We get to bed around 01:00.
Another 8am start as we head back to the convention centre to continue setup. The second day is always busier as there are a lot more people turning up which means unplanned meetings. I ended up having 6 meetings on the Wednesday during setup and countless smaller chats.
Wednesday night is a big business dinner, so we needed to make sure we were wrapped up (and clean!) in time.
Thursday – Saturday
The first 3 days of the show follow the same routine:
- Get up at 7 and head to the convention centre, Sara heads to Starbucks and collects coffee and breakfast before joining me (once she eventually gets through the queue).
- Sort through the stock, tidy the booth, and prepare everything for the coming crowds.
- Have various meetings from 08:30 – 09:45 in the convention hall before it opens.
- From 09:45 until 18:15 I’m at the booth. It’s just Sara (doing demo’s) and myself, so we don’t take breaks. We skip lunch and I stand for the entire time, thoughout the show I chat with hundreds of people, give countless overviews of the game, and meet people from all around the world. It’s an amazing experience and I don’t notice how exhausted I am until the halls shut, I’m far too pumped for that.
- At 18:15 I start tidying the booth, reset stock and displays for the following day and take a minute to catch my breath. Not long though as then the evening of meetings begins.
It’s rare to be back in the hotel room before midnight, at which point I spend an hour or two catching up on emails before heading to bed.
I aim to get 5 hours sleep each night and get as much done as possible while not missing that goal.
For the most part Sunday is the same as the other days except the hall closed at 16:00 instead of 18:00.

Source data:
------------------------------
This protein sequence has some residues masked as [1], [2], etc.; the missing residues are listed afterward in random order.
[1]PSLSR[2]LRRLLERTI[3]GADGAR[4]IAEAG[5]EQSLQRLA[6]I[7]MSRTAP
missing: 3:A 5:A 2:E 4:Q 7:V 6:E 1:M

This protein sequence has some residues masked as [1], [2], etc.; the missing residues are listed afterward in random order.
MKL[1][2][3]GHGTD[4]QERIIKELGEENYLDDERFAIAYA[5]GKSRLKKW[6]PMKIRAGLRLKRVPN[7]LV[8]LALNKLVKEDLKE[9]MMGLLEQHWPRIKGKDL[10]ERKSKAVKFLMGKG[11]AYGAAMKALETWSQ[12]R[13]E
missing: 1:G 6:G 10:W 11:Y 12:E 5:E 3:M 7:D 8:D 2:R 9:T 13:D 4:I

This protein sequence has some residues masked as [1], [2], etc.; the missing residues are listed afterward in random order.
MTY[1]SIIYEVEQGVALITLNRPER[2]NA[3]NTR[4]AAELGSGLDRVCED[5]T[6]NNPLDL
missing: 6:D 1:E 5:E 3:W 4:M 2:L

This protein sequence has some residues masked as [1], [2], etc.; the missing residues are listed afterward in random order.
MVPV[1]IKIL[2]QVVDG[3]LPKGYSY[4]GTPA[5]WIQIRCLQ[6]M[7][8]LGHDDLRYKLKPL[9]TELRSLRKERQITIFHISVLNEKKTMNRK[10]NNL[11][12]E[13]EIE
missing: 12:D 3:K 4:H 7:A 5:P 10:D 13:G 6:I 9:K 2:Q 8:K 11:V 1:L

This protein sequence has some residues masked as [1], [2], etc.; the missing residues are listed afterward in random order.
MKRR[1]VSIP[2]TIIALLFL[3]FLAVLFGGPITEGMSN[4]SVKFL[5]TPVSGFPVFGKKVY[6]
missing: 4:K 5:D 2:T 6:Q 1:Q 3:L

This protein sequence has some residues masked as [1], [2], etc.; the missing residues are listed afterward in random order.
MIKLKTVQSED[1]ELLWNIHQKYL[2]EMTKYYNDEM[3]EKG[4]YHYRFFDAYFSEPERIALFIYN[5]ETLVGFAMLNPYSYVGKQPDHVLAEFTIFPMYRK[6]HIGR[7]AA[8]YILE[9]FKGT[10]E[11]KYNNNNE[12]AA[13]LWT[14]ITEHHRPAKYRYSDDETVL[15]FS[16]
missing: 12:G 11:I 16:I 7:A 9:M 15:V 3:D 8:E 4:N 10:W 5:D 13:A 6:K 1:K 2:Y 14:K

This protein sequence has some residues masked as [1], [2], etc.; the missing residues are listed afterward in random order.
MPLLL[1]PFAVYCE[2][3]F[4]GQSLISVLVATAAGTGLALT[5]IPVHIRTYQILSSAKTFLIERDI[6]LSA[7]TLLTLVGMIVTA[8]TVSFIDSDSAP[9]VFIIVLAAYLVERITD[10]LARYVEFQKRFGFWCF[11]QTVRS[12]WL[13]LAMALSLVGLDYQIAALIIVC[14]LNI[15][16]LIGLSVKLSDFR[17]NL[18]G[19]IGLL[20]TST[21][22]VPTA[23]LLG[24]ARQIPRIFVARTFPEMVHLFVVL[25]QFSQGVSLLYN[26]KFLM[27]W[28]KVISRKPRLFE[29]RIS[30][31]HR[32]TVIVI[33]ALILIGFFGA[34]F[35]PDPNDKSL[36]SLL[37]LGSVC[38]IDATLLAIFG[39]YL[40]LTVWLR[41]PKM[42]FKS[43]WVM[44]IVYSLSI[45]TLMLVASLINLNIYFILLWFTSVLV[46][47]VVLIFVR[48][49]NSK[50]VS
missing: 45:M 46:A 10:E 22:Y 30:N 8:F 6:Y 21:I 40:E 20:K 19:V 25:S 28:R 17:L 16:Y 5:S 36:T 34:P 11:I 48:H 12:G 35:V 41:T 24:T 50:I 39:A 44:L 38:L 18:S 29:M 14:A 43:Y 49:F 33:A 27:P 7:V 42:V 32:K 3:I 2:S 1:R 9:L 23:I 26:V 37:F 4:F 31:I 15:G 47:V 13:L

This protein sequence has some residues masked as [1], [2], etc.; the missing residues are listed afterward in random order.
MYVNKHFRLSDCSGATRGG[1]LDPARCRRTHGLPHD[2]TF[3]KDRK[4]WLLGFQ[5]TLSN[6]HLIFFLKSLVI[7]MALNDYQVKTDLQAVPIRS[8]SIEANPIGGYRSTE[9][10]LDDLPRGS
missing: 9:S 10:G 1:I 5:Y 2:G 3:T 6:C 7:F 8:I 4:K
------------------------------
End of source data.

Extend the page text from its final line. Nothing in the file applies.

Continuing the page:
Once the hall is shut it’s time to take down the booth and finally Sara and I can take our time.
We always make sure to fly back on the following day, meaning we don’t need to rush the takedown because by this point, we’re pretty exhausted.
We can’t wait too long though as we still have dinner plans and people to meet in the evening!
Come Monday our journey home begins, with our flight being moved around it’s going to take 29 hours to get back and we’re ready for a sleep.
By the time we arrive home on the Tuesday afternoon it’s been 9 days since we left and I’ve had under 50 hours sleep in that time, it takes 2 days to fully recover.
There’s a reason people take volunteers and I never recommend anyone attempts Gen Con in the way I do. It’s a brutal experience, but somehow, I make it work and have a lot of fun while doing so.
I know I won’t always be able to do this, for one thing as I get older I will find a time where I don’t have the energy, but I really do enjoy it and hope I don’t have to stop for a while yet!
Frank West is a gamer and designer based in Bristol, UK. He published his first board game, The City of Kings, in 2018 and now works on other games and organising events in the local area. His goal? To design and publish games focusing on immersive themes, fun mechanics and beautiful components. If you have any questions or would just like a chat, feel free to get in touch at any time!
17th August 2022 at 9:04 pm
Sounds exhausting!!! Make sure to treat Sara to a wonderful meal as thanks!! She’s a keeper!
18th August 2022 at 12:13 pm
She sure is. Sara always volunteers to come to these shows as she has her own full time job and I never expect her to come, but she seems to enjoy it as much as me!